Hearing loss is any degree of impairment of the ability to apprehend sound.
Sound can be measured accurately. The term decibel (dB) refers to an amount of energy moving sound from its source to our ears or to a microphone. A drop of more than 10 dB in the level of sound a person can hear is significant.
Sound travels through a medium like air or water as waves of compression and rarefaction. These waves are collected by the external ear and cause the tympanic membrane (ear drum) to vibrate. The chain of ossicles connected to the ear drum—the incus, malleus, and stapes—carries the vibration to the oval window, increasing its amplitude 20 times on the way. There the energy causes a standing wave in the watery liquid (endolymph) inside the Organ of Corti. (A standing wave is one that does not move. A vibrating cup of coffee will demonstrate standing waves.) The configuration of the standing wave is determined by the frequency of the sound. Many thousands of tiny nerve fibers detect the highs and lows of the standing wave and transmit their findings to the brain, which interprets the signals as sound.
To summarize, sound energy passes through the air of the external ear, the bones of the middle ear and the liquid of the inner ear. It is then translated into nerve impulses, sent to the brain through nerves and understood there as sound. It follows that there are five steps in the hearing process:
air conduction through the external ear to the ear drum
bone conduction through the middle ear to the inner ear
water conduction to the Organ of Corti
nerve conduction into the brain
interpretation by the brain
Hearing can be interrupted in several ways at each of the five steps.
The external ear canal can be blocked with ear wax, foreign objects, infection, and tumors. Overgrowth of the bone, a condition that occurs when the ear canal has been flushed with cold water repeatedly for years, can also narrow the passageway, making blockage and infection more likely. This condition occurs often in Northern Californian surfers and is therefore called "surfer's ear."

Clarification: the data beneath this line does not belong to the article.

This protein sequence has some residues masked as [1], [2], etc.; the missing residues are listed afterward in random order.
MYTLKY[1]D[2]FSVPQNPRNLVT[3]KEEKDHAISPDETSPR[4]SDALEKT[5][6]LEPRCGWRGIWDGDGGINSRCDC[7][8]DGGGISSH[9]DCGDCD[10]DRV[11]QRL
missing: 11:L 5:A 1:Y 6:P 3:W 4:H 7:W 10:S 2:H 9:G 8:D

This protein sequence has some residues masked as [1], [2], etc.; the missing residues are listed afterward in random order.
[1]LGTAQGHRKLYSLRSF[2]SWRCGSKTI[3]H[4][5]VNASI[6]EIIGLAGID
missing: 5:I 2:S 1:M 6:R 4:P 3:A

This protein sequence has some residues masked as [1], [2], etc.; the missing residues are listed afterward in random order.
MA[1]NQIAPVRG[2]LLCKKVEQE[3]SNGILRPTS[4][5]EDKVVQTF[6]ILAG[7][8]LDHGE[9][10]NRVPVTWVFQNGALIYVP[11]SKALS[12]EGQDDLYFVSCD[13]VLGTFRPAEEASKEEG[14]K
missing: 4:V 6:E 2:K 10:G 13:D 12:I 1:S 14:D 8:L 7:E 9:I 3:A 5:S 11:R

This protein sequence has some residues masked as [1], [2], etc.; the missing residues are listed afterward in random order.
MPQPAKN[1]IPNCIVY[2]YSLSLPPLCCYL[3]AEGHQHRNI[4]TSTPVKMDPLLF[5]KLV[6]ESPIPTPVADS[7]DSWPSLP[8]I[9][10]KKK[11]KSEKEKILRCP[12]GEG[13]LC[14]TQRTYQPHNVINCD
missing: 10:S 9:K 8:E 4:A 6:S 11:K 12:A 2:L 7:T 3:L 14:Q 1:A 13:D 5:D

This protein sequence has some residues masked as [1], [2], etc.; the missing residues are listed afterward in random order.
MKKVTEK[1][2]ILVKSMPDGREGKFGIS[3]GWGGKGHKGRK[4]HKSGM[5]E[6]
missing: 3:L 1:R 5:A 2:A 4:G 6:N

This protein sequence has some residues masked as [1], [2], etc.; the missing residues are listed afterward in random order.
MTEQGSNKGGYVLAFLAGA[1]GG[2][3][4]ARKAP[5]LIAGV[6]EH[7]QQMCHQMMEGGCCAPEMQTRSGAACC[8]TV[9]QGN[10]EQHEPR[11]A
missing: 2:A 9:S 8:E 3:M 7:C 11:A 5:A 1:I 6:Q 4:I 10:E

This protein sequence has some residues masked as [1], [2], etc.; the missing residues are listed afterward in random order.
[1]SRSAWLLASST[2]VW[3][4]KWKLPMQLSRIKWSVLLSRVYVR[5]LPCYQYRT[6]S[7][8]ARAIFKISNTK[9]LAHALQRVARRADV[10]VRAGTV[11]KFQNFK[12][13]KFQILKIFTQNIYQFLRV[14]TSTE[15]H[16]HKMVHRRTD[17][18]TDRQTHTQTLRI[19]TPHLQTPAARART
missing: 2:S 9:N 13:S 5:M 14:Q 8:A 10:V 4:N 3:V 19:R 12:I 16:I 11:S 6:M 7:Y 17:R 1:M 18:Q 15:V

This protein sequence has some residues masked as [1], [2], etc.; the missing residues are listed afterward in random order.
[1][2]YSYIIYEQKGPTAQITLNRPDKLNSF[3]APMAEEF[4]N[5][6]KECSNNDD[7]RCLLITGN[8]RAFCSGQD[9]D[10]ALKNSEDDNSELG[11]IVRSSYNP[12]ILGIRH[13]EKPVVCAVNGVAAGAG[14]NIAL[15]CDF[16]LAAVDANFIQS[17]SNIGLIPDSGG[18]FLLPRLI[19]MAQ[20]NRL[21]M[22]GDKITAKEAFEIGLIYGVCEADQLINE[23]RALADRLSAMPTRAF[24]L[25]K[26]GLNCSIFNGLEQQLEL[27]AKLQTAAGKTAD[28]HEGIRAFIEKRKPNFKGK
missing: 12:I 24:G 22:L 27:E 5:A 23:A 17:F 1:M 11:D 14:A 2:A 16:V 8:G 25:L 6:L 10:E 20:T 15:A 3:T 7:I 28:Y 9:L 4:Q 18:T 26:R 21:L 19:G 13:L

The ear drum is so thin a physician can see through it into the middle ear. Sharp objects, pressure from an infection in the middle ear, even a firm cuffing or slapping of the ear, can rupture it. It is also susceptible to pressure changes during scuba diving.
Several conditions can diminish the mobility of the ossicles (small bones) in the middle ear. Otitis media (an infection in the middle ear) occurs when fluid cannot escape into the throat because of blockage of the eustachian tube. The fluid that accumulates, whether it be pus or just mucus and dampens the motion of the ossicles. A disease called otosclerosis can bind the stapes in the oval window and thereby cause deafness.
All the conditions mentioned so far, those that occur in the external and middle ear, are causes of conductive hearing loss. The second category, sensory hearing loss, refers to damage to the Organ of Corti and the acoustic nerve. Prolonged exposure to loud noise is the leading cause of sensory hearing loss. A million people have this condition, many identified during the military draft and rejected as being unfit for duty. The cause is often believed to be prolonged exposure to rock music. Occupational noise exposure is the other leading cause of noise induced hearing loss (NIHL) and is ample reason for wearing ear protection on the job. A third of people over 65 have presbycusis—sensory hearing loss due to aging. Both NIHL and presbycusis are primarily high frequency losses. In most languages, it is the high frequency sounds that define speech, so these people hear plenty of noise, they just cannot easily make out what it means. They have particular trouble selecting out speech from background noise. Brain infections like meningitis, drugs such as the aminoglycosideantibiotics (streptomycin, gentamycin, kanamycin, tobramycin), and Meniere's disease also cause permanent sensory hearing loss. Meniere's disease combines attacks of hearing loss with attacks of vertigo. The symptoms may occur together or separately. High doses of salicylates like aspirin and quinine can cause a temporary high-frequency loss. Prolonged high doses can lead to permanent deafness. There is an hereditary form of sensory deafness and a congenital form most often caused by rubella (German measles).
Sudden hearing loss—at least 30dB in less than three days—is most commonly caused by cochleitis, a mysterious viral infection.
The final category of hearing loss is neural. Damage to the acoustic nerve and the parts of the brain that perform hearing are the most likely to produce permanent hearing loss. Strokes, multiple sclerosis, and acoustic neuromas are all possible causes of neural hearing loss.
Hearing can also be diminished by extra sounds generated by the ear, most of them from the same kinds of disorders that cause diminished hearing. These sounds are
referred to as tinnitus and can be ringing, blowing, clicking, or anything else that no one but the patient hears.
J. Ricker Polsdorfer MD, The Gale Group Inc., Gale, Detroit,